The Obit For Bill Faul

Bill Faul was a baseball classic

By Gary Estwick
The Cincinnati Enquirer   
     Bill Faul's death last month was quiet. His baseball legacy was quite a contrast. Throughout his career, the pitcher from Pleasant Plain, Ohio, with the strong right arm was known for his eccentricity. He was viewed as the comic relief of the clubhouse at the University of Cincinnati and then for three big-league teams, off and on, from 1962-70. Faul's antics were so legendary that Baseball Digest named him to its all-time all-flake team in 1985. 
     Former Detroit Tigers manager Chuck Dressen once said: You watch him for a while, watch how he acts, talk to him, spend some time with him, and you figure either he's the dumbest guy in the world or the smartest one you've ever met. 
     Faul was most known for hypnotizing himself before games to boost his confidence. He would go stand in a corner and place himself in a trance, telling himself to keep the ball low and block out all influences.  
     I don't like to talk about it because I have heard some unkind remarks like, "It's weird,' Faul once said. But I wanted to do it as an experiment.   
     Self-hypnosis was Faul's trademark, but not his only unorthodox behavior. Faul bit off the heads of live parakeets. And he swallowed live toads. Faul said toads put an extra hop on his fastball.   
     His managers didn't like all the attention he was getting, said Jerome Holtzman, a former Chicago baseball writer and now Major League Baseball's historian. But they couldn't do anything about it.         Although Faul had said he wasn't looking for attention, only for ways to better prepare himself to pitch, he once reported for spring training wearing a cowboy suit and riding a bicycle.   
     If his out-of-the-ordinary routine wasn't enough, his jersey number was you guessed it 13.   
     Faul also could be cool under pressure. He slept until a half-hour before his first major-league start. His teammates had to wake him up in the clubhouse. Faul stretched, yawned and went out and pitched a three-hit, 5-1 win.    
     In all, Faul pitched parts of six major-league seasons for the Detroit Tigers, Chicago Cubs and San Francisco Giants, going 12-16 with a 4.72 ERA in 71 games, including 33 starts. His best year was 1965, when he went 6-6 with a 3.54 ERA with the Cubs.    
     In his younger days, Faul had led Goshen High to the 1958 Class A championship. His success continued at the University of Cincinnati, where he became the school's first All-American, a first-team selection of the American Association of College Baseball Coaches as a junior in 1961. He earned third-team honors his senior year.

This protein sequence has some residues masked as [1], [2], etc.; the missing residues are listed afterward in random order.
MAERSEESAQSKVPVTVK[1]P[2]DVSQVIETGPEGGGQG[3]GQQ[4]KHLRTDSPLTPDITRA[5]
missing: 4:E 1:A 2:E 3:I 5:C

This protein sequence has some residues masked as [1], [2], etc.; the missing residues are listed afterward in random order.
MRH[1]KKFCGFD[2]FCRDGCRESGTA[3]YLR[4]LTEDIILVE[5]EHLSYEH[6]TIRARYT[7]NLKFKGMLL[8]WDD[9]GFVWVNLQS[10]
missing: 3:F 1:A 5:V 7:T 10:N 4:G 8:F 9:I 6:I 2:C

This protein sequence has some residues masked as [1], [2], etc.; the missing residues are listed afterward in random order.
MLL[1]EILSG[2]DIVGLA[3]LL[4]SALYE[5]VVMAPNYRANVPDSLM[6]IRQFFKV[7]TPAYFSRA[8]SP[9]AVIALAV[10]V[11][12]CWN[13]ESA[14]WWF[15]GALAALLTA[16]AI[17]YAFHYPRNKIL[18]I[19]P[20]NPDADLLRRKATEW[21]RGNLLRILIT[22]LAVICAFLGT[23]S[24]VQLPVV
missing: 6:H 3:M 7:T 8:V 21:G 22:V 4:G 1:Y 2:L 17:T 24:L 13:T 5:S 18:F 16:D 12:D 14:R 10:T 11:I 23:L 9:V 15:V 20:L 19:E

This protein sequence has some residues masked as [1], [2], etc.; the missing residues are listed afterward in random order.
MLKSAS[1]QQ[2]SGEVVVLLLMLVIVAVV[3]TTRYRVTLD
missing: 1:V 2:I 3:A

Faul led the nation in average strikeouts per game (14.6) in 1961. He holds several school records, including career strikeouts (295) and single-season ERA (0.80 in 1962).   
Glenn Sample, Faul's former UC baseball coach, said Faul pitched sidearm and stepped across his body to throw.  
     He would throw the ball like it was BB's, Sample said. 
Guys loved him. We knew when he pitched, we had a good chance to win.     
     Sample described Faul as gullible, unable to pick up on his teammates' pranks as quickly as he adjusted to batters.  
     He believed everything you told him, Sample said. They'd tell him a guy is hitting .785 and is 8-for-8. It would get Bill going. And Bill would go out and strike the guy out three times.    
     Former UC teammate Carl Bouldin says the night before Faul struck out a school-record 24 against Jacksonville Naval Station in 1961, Faul was teased that he would have to parachute onto the field.     
     He couldn't sleep, Bouldin said. He was really worried about it. Coach had to tell him the guys were just joking.  
     Faul took his antics further in the major leagues. While teammates and the media laughed at his antics, he often ran into trouble with management.     
     He certainly has a major-league arm, but whether or not he thinks or acts like (a major-leaguer) is a different story, Dressen once said. Faul later said he gained an unfair reputation as a kook and was sentenced to a life in the minor leagues.   
     Faul, 61, died in Pleasant Plain on Feb. 21. Yet memories of his unusual outlook on baseball remain.  
     Sample said his first exposure to Faul's offbeat side came one afternoon in Cincinnati. Faul complained his arm was sore, so a UC trainer jokingly told him to put his arm under a lamp.   
     Get under here for 15 minutes, and you'll feel like a new man, the trainer told Faul.      
     Faul did. Minutes later, Faul bounced up, stretched his arm, and said, That does feel really good!